UNFCCC Bangkok Talks End with Little Progress on Finance and Mitigation

© ENB9 October 2009: The first part of the seventh session of the Ad Hoc Working Group on Long-term Cooperative Action under the United Nations Framework Convention on Climate Change (AWG-LCA 7) and the first part of the ninth session of the Ad Hoc Working Group on Further Commitments for Annex I Parties under the Kyoto Protocol (AWG-KP 9) took place from 28 September-9 October 2009, in Bangkok, Thailand.

The main objective of the Bangkok session was to continue streamlining and consolidating text under both AWGs. AWG-LCA 7 based its work on the revised negotiating text (FCCC/AWGLCA/2009/INF.1), which reflects deliberations at AWG-LCA 6 in June. To assist its work, AWG-LCA 7 also had before it reordered and consolidated negotiating text as well as background materials prepared during and after its informal session in August (FCCC/AWGLCA/2009/INF.2, and Adds. 1 and 2). The work in Bangkok focused on the key elements of the Bali Action Plan (BAP), namely: adaptation, finance, technology, mitigation, capacity building and a shared vision for long-term cooperative action. As a result of two weeks of negotiations, the AWG-LCA produced a number of non-papers that will be forwarded to the resumed AWG-LCA 7 in November, in Barcelona.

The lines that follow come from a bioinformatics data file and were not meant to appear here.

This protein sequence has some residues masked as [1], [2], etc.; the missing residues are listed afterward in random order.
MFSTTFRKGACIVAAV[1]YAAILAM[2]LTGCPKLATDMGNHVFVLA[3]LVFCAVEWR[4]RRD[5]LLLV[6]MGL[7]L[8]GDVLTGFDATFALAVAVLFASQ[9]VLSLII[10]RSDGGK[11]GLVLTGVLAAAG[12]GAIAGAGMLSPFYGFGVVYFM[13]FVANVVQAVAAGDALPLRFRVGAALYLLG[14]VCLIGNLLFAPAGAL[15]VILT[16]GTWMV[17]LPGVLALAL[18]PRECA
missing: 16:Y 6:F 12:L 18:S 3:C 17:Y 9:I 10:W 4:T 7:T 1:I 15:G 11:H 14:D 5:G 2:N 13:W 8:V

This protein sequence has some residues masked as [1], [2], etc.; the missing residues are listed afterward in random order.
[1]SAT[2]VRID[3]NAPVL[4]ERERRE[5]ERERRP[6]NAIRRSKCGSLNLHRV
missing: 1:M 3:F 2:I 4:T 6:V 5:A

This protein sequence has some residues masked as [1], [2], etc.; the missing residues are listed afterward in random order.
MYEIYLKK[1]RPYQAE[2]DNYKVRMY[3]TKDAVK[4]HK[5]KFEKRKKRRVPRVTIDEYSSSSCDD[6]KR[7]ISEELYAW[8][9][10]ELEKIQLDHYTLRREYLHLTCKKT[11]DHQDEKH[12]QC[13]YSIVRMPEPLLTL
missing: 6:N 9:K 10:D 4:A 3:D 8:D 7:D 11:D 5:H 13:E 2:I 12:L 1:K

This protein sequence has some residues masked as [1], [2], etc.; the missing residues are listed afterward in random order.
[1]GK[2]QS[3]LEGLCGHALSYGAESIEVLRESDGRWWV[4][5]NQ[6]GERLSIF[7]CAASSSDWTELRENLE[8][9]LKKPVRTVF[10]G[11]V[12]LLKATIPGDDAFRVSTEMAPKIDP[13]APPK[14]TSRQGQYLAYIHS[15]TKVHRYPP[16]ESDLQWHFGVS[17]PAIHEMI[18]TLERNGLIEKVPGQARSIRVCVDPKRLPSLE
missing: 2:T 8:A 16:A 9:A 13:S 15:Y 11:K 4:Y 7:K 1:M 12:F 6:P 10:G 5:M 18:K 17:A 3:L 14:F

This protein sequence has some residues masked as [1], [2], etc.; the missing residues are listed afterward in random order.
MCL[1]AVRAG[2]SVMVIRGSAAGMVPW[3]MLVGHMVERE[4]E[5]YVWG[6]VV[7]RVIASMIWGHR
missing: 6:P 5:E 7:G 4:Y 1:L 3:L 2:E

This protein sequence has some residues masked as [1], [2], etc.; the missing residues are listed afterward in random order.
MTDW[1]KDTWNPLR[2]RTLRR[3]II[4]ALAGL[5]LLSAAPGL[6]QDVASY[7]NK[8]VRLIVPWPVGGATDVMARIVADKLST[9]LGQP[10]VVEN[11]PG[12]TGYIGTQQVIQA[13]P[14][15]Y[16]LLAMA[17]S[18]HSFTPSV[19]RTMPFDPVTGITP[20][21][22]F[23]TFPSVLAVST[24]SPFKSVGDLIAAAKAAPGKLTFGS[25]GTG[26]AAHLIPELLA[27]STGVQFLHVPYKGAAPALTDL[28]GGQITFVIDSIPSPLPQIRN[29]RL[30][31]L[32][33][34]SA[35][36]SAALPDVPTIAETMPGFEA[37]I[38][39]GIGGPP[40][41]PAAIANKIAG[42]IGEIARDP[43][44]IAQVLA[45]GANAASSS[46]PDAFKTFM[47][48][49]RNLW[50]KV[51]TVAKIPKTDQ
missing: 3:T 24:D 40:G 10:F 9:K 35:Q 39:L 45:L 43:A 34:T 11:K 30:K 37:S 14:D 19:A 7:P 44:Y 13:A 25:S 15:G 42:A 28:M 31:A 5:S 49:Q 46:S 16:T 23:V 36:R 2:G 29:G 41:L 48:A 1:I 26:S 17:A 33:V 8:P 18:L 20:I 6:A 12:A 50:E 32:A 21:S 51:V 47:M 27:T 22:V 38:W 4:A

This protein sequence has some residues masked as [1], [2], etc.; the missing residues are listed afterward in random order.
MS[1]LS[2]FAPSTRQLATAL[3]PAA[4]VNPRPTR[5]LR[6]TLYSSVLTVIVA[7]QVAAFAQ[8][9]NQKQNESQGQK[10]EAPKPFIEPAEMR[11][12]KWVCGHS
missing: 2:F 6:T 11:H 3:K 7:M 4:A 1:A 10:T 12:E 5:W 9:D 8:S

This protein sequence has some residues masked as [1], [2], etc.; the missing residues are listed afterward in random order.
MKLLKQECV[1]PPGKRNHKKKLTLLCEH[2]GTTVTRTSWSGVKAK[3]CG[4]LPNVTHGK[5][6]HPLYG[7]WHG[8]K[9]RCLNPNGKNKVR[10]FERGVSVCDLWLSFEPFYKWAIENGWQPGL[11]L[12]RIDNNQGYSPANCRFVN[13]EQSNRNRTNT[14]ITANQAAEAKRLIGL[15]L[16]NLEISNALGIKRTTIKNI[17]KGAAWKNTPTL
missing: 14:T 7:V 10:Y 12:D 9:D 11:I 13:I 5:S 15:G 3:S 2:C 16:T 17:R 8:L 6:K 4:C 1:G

After the Bangkok session, the length of the text before the AWG-LCA remains considerable, and what some characterize as “deep divides” persist in areas such as finance and mitigation. However, many described the progress on issues such as adaptation, technology and capacity building as satisfactory.

During the first part of AWG-KP 9, discussions continued on Annex I parties' emission reductions beyond the first commitment period under the Kyoto Protocol. In addition, parties continued to discuss other issues in the AWG-KP´s work programme (FCCC/KP/AWG/2008/8), including the flexibility mechanisms, land use, land-use change and forestry (LULUCF) as well as potential consequences of response measures. Many saw progress on LULUCF rules as the most important achievement in Bangkok. Most felt, however, that no significant progress was made on Annex I parties' aggregate and individual emission reductions in the post-2012 period, and differences also surfaced between developed and developing countries concerning whether the outcome from Copenhagen should be an amendment to the Kyoto Protocol or a single new agreement.

During a press conference, Yvo de Boer, UNFCCC Executive Secretary, said a successful new climate change deal hinges on industrialized nations committing to ambitious greenhouse gas emissions targets and reaching agreement on financing to help poor countries adapt. He said lack of progress on key political issues is making it difficult for negotiations to proceed.

[IISDRS Coverage][UN Press Release ]